At the center of the federal lawsuit is the "Heart-Check" certification by the American Heart Association, and whether it rightfully conveys that a product carries particular health benefits.
The lawsuit says the nonprofit group lets Campbell and other companies use the "Heart-Check" label on products that run counter to its stated mission, in exchange for fees. The American Heart Association says its goal is to fight cardiovascular diseases and stroke.
To earn its "Heart-Check" certification, the group's website states that products must have no more than 480 milligrams of sodium per serving. But the website also notes elsewhere that "low sodium" is defined as having 140 milligrams or less per serving, the lawsuit notes.
"The AHA, for a fee, abandons its general, non-commercial dietary and nutritional guidelines," the lawsuit states.
A can of Campbell's "Healthy Request" condensed Chicken Noodle Soup, which bears the certification mark in question, is listed as having 410 milligrams of sodium per half-cup serving. The lawsuit notes that there are two or more servings per can, meaning there would be at least 820 milligrams of sodium in a can.
A representative for the American Heart Association, Amit Chitre, said in an email that the group doesn't make recommendations on what qualifies as an appropriate level of sodium for an individual serving. The group simply states on its website that people should aim to eat 1,500 mg of sodium or less per day.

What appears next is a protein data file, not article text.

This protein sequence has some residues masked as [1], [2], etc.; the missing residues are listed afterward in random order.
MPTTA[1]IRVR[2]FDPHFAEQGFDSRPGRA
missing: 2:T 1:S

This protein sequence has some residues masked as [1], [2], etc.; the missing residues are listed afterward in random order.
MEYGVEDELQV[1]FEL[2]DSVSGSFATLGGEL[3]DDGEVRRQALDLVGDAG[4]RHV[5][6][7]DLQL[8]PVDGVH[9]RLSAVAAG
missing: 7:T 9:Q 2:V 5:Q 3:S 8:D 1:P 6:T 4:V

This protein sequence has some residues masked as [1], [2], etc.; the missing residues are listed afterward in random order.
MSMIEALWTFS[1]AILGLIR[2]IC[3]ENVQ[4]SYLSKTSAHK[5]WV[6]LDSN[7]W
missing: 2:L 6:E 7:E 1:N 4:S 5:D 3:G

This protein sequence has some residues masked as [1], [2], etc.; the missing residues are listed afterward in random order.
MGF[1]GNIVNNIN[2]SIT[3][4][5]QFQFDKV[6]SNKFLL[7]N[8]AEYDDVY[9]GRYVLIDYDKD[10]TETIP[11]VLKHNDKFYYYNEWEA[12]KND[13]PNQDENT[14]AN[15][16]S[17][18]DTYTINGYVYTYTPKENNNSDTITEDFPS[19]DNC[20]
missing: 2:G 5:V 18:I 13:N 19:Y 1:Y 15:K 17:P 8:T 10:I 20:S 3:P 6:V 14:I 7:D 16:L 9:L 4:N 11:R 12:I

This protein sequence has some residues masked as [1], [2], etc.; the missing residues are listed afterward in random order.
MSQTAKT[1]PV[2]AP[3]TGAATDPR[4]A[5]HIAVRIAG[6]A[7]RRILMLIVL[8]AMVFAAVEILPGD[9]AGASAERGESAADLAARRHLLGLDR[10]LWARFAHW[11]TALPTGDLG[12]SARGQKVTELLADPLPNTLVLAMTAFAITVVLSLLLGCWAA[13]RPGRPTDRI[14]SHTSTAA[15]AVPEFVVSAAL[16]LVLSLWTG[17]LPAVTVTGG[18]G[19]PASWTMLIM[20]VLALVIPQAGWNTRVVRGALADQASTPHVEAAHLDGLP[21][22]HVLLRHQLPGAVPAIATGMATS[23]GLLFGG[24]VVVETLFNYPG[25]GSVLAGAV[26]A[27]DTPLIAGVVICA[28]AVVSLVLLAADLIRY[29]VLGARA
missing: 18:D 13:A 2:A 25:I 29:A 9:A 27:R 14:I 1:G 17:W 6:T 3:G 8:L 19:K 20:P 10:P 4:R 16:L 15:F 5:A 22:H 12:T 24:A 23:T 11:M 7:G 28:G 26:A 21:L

The lawsuit states that the AHA's seal of approval misleads people into thinking in that products made by Campbell "possess some cardiovascular benefit not enjoyed by products that have not been certified by the AHA." It states the only difference is that Campbell pays money for the certification.
Campbell Soup Co. said in an email that the company hasn't been served with the lawsuit and couldn't comment on it as a result. But the Camden, N.J.-based company said it had "complete confidence" in the accuracy of its labels and that they meet regulatory and other legal requirements.
The American Heart Association, based in Dallas, Texas, said it doesn't comment on pending litigation. It said its food certification program conducts lab testing to verify products that earn its certification meet nutritional criteria, which are more stringent than those of the Food and Drug Administration.
It said the administrative fees it charges companies only cover program costs.
The lawsuit was filed Tuesday in U.S. District Court, District of New Jersey.